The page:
that showcases Phil Spector's "Wall of Sound" production technique, with its lush string arrangements that weave in an out of the background and foreground spaces along with the psychedelic flair of the effects driven lead guitar work, making the whole song sound like it was recorded in a Leslie cab. "The Long and Winding Road" also sees Spector's use of orchestral arrangements in full force. The strings and brass beautifully swell to accentuate the emotional depth and longing of McCartney's tender love ballad with the sections of choral work to push it to the top.
Let it Be
also contains some of the Beatles most "rocking" numbers. The most famous of these is the album's last song "Get Back". "Get Back" is rooted in the rhythm section. Ringo's fast shuffle, and Paul's bluesy bass lines allow George and John to add that classic British take to American Delta blues. Even Paul's vocals take on the necessary grit required to make the song work. "One After 909" further brings out the Beatles blues influence. George and keyboardist Billy Preston steal the show as George basically free-solos over the Preston's jangly Rhodes for two minutes and forty five seconds of the song's two minute and fifty one second run time. Not all of Let It Be
's rock-oriented moments are upbeat takes of British style Rhythm and Blues. "I Me Mine" and "Dig a Pony" are a bit more subdued yet drive just as hard with Paul's walking bass-lines, and the powerful guitar work of both John and George. Both also hint at (or hearken back to, depending on your stance on which came first) the guitar tone and style of Abbey Road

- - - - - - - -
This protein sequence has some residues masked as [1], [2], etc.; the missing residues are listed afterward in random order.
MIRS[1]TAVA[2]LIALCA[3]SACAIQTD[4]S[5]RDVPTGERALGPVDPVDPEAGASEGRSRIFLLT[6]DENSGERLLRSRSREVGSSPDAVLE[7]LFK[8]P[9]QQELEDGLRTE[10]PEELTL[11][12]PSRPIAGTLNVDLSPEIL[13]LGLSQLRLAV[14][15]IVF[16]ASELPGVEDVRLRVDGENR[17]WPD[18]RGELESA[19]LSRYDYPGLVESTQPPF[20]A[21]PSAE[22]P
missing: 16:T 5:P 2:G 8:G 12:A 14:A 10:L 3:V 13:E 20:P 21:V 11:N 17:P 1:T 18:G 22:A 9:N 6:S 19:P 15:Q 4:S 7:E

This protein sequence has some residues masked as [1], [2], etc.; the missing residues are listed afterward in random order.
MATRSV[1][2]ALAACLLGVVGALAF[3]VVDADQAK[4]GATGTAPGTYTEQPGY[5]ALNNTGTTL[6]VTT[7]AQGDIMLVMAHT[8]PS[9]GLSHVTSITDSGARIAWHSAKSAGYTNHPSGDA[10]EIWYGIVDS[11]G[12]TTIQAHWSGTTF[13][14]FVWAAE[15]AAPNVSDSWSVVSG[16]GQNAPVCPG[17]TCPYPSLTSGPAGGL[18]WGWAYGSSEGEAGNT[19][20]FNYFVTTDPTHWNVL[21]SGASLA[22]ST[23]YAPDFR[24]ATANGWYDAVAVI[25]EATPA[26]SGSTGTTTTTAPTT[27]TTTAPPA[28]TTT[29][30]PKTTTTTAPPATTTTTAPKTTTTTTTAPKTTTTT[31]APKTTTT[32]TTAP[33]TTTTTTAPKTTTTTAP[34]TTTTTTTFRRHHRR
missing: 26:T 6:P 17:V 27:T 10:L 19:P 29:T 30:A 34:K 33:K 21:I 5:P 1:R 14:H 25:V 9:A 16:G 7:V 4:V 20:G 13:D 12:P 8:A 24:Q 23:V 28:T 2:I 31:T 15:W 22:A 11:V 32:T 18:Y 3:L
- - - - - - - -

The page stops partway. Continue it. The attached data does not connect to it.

, sounding like Abbey Road
offerings "She's So Heavy" and the medleys respectively.
The highlight of Let It Be
is its moving center piece, the title track. The track is introduced by Lennon in a high pitched voice saying "That was 'Can You Dig It' by Georgie Wood, and now we'd like to do 'Hark The Angels Come'," before the melancholy cadences of the piano of the main verse welcome in Paul's voice. Soon the piano is met by drums and Spector's trademark orchestral production with some light brass before it bursts into George Harrison's beautifully uplifting guitar work. McCartney's lyrics perfectly complement the somber instrumentation, weaving strong Catholic imagery with the bubbling spirit of hope ingrained in the times. "Let It Be" reaches its moving peak at the final verse when Paul sings "And when the night is cloudy, there is still a light, that shines on me/shine until tomorrow, let it be/I wake up to the sound of music, mother Mary comes to me/speaking words of wisdom, let it be".
A month before Let It Be
was set to be released, Paul McCartney announced his split from the Beatles, marking an end to the one of Rock and Roll's most iconic acts. Following the demise of the Beatles, all of the fab four went on to more than successful solo careers. John Lennon released the iconic albums John Lennon and the Plastic Ono Band
, Paul McCartney went on to join Wings, George Harrison released the classic All Things Must Pass
, organized the Concert for Bangladesh and founded Dark Horse records, and Ringo Starr went on to release a slew of charting albums, the most notable being his 1973 self titled album that contained the single "It Don't Come Easy", and also did some television work, including a role as the narrator to the childrens show Thomas the Tank Engine. Even with all of the former member's post-Beatle material, none would see the same amount as adoration and influence as the albums they released while together.